The Samoan Diaspora Church in New Zealand: Patterns of Movement and Dynamics Amongst Three Generations of Samoan Families
This qualitative study explored the dynamics of movement in the Samoan diaspora church in New Zealand using a case study of three generations of Samoan families who began their journeys within the Pacific Island (Congregational/Presbyterian) Church. It has mapped the journeys and patterns of 27 participants within seven families and recorded the emerging trends, patterns and themes along with their various narratives that emerged from their talanoaga (verbal interviews). The purpose of the thesis is to document the movement of Samoan families between churches and the emerging trends and patterns: how many moved, why they moved and where they chose to move to. It identifies the reasons why they left their original churches and why they eventually moved on from one church to another and looks at these dynamics and their own personal narratives behind these moves. It also asks the question of whether the fa’asamoa and Samoan language were important factors in where they chose to worship.
The methodology used for this research was talanoa. This was to capture the essence of language and the nuances of culture and observation.
The key findings of this study were that while there were changes in churches by six families over three generations, one family had no movement. For the second and third-generation participants, the Samoan language and fa’asamoa, although important, did not feature as a consideration when it came to choosing a new church to worship in. Anecdotal evidence suggests that from first-generation to third-generation families there was a weakening of the fa’asamoa and Samoan language and culture. Many first-generation parents learnt the English language from their second-generation children. Questions of Samoanness is highly debated and a challenge to youth especially as is related to language competence.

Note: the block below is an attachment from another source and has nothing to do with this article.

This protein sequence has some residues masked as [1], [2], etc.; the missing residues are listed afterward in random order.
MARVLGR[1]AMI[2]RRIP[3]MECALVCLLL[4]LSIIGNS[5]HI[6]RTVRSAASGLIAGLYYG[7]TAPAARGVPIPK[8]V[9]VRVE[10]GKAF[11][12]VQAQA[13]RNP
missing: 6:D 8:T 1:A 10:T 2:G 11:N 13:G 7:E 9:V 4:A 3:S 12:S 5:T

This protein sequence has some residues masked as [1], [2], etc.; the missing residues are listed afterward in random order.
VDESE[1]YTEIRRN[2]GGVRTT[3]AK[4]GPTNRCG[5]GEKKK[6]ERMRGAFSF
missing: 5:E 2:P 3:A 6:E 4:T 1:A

This study also showed that people left churches en masse when a conflict arose involving the minister. The churches would split and one side would walk out creating a schism. Most of these conflicts were unresolved, resulting in the departure of families from their church to join new churches or form new ones. This study has highlighted a significant number of organisational issues which should be considered by church leadership and congregations if the church is to maintain its role and relevance in the lives of Samoan diaspora families today. For example church organisation, hierarchical leadership, pastoral care, and financial issues. This thesis has raised issues that need challenging. In order to reduce these type of departures there needs to be accountability procedures in place in the churches particularly with clergy to address issues of conflict and a provision for pastoral care to those who have been aggrieved.
It is possible that the result of this research could differ enormously if this study was carried out with a Samoan Congregational (C.C.C.S.) or Samoan Methodist three- generational families. This study will be of value if the recommendations are implemented particularly around the issue of identity. It needs to be clear that Samoan identity is not dependent on one’s ability to speak the Samoan language and carry out the fa’asamoa. Although these are important it is not necessarily an easily-achievable goal for many second- and third-generation New Zealand-born Samoans. Samoan identity should be based on biological ties and connection and not on competencies in language and culture. This study adds value to knowledge and practice by highlighting the different journeys of three generations and their experiences within the church. It is ground-breaking in that there has been no study of this type before and therefore it will raise some important issues for the church to consider for future generations. It will add to the global literature of the churches concerned and the Samoan community.